In the standard Tarot deck, there are 58 cards. For a newbie, it can be quite a feat to learn them all, whether out of a book or through intuition. So why would you want to double the amount of things to learn, when even the best Tarot readers out there say you don't have to?When new to the tarot, the reversals can be daunting.. but then the whole deck is, usually. LOL Since there are very few reversals definitions that are not just blockages or opposites of the upright card, this teaches the new reader to notice the nuances of a reading better than just telling them to "feel" which meaning to use. While some people come to the tarot as highly intuitive and trusting of their intuition, many do not. The reversal can serve to reinforce the reader's initial thought on the card pulled and also make them look at the situation in a different light than they may have otherwise.


And for the experienced Tarot reader, why fix something that's not broken?This is a good question. My answer to this has always been, "why not just try it?" I used to use reversals every time. I wasn't sure if my readings would be as accurate without intentionally reversing the cards. But, I was challenged to try readings without them for a specific period of time. I did so, and now I can read with or without them and I feel that my readings are effective either way. It may not be broken... but it can always be improved upon!


Often readers will argue that one card will hold both "negative" and "positive" meanings without needing to reverse, and it is up to the reader to determine what it means in relation to the spread and position. This gives us a broad spectrum to work with in relation to every card, without having to draw lines between negative and positive.Reversed cards make this easier to see, especially for the newbie and less intuitive readers.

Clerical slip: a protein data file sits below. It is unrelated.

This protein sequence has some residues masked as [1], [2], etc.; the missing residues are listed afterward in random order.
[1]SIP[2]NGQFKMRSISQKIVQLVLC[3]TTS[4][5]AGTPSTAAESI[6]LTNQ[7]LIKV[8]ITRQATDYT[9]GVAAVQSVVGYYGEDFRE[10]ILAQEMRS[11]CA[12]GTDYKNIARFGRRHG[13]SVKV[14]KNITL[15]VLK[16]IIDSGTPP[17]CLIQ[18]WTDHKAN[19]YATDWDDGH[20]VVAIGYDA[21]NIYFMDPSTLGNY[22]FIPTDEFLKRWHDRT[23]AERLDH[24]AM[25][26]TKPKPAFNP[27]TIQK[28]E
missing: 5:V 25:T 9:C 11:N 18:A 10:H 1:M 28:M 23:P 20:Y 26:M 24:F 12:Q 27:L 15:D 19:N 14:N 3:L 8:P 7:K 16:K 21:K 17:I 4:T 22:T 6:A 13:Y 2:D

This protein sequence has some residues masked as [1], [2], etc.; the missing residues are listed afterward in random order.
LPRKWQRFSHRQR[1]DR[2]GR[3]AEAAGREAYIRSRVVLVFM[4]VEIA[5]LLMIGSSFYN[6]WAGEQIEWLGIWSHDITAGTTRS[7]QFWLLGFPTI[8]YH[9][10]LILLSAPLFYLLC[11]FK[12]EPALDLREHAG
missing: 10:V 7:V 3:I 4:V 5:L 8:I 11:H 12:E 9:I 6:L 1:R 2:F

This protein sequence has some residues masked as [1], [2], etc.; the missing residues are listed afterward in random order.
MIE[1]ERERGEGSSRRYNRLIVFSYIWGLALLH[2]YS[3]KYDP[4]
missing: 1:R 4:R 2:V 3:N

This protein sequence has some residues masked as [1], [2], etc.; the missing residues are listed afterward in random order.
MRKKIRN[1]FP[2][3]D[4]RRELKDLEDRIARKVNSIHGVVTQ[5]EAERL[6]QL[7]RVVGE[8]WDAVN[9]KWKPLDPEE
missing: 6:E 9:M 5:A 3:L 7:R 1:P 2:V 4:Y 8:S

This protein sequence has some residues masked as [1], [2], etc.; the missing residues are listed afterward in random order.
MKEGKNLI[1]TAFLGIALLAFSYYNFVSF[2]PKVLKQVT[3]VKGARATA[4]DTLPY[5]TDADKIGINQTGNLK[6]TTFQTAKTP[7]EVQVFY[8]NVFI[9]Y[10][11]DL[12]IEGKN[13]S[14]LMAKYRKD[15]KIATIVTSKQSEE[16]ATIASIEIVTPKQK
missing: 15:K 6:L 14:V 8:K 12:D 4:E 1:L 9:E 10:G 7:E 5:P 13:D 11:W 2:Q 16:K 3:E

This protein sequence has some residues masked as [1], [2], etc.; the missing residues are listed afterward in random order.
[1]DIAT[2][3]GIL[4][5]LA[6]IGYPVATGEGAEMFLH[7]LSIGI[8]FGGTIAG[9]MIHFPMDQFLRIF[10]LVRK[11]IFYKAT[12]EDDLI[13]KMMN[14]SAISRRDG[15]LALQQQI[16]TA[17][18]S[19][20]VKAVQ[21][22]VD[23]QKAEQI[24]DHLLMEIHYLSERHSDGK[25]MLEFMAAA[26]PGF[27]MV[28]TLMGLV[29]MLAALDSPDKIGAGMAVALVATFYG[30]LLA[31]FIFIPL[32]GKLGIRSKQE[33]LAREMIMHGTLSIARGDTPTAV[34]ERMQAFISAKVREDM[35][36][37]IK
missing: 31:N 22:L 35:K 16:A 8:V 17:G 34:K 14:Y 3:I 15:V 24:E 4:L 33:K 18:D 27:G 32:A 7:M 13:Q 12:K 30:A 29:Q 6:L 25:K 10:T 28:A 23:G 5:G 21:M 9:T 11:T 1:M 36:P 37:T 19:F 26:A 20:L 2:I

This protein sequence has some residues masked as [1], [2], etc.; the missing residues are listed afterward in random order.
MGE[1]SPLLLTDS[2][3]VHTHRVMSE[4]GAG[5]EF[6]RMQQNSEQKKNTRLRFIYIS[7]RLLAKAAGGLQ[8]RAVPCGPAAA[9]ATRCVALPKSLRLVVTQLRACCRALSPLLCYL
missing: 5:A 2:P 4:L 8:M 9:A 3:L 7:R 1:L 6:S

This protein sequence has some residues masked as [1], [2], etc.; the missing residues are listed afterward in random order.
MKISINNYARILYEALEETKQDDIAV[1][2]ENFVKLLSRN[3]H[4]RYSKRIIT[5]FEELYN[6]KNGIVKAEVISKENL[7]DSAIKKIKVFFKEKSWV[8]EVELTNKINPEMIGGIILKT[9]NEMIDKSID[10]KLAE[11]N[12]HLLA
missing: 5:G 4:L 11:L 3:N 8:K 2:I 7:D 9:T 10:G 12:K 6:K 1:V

How does one determine a "reversed" meaning, anyway? Opposite seems, at best, illogical, and other definitions may prove to contaminate the original meaning, rather than adding to it. How can we discern what a "reversed" interpretation of a card is?I usually see a reversal as a blockage of energy, sometimes (rarely) as the exact opposite of the upright meaning. I see them quite often as action needing to be taken to correct the situation.


Imagery is an important aspect of Tarot, obviously. What meaning can an upside-down picture carry? Most seem illogical, or seem to go against an artist's intention.It is a trigger. You see the image upside down and it makes you wonder why it is that way. It can perhaps suggest that things are not what they seem, things may need to be looked at in a different way, things are about to get turned upside down! :)

Zephyrstorm
July 17th, 2007, 07:20 PM
Often readers will argue that one card will hold both "negative" and "positive" meanings without needing to reverse, and it is up to the reader to determine what it means in relation to the spread and position. This gives us a broad spectrum to work with in relation to every card, without having to draw lines between negative and positive.

I think a variety of meanings is a good thing. Like you, Glory, I have times when I don't read with reversals, prefering to use Elemental Dignities instead, and there are times when I do use them (though they are rare).
I like Elemental Dignities because they give a spectrum rather than the positive/negative readings that some readers use when they rely on Reversals. Ultimately, though, I think it is the reader's intuition that will tell them when the card is at it's most negative and when it would be read with a more subtle hand. I don't really see not using Reversals or using them as exactly changing a good reader's ability, but I can see where learning Reversals could make a more inexperienced reader stumble a bit or question themselves a bit much.

Z

Shatril
July 17th, 2007, 07:25 PM
Reversals can, in some cases, help us understand in greater depth the meaning of the upright interpretation as well, rather than taking away from it. We can also study to see if reversals truly are simply the negative or positive version of a card, and what that means in regards to the upright.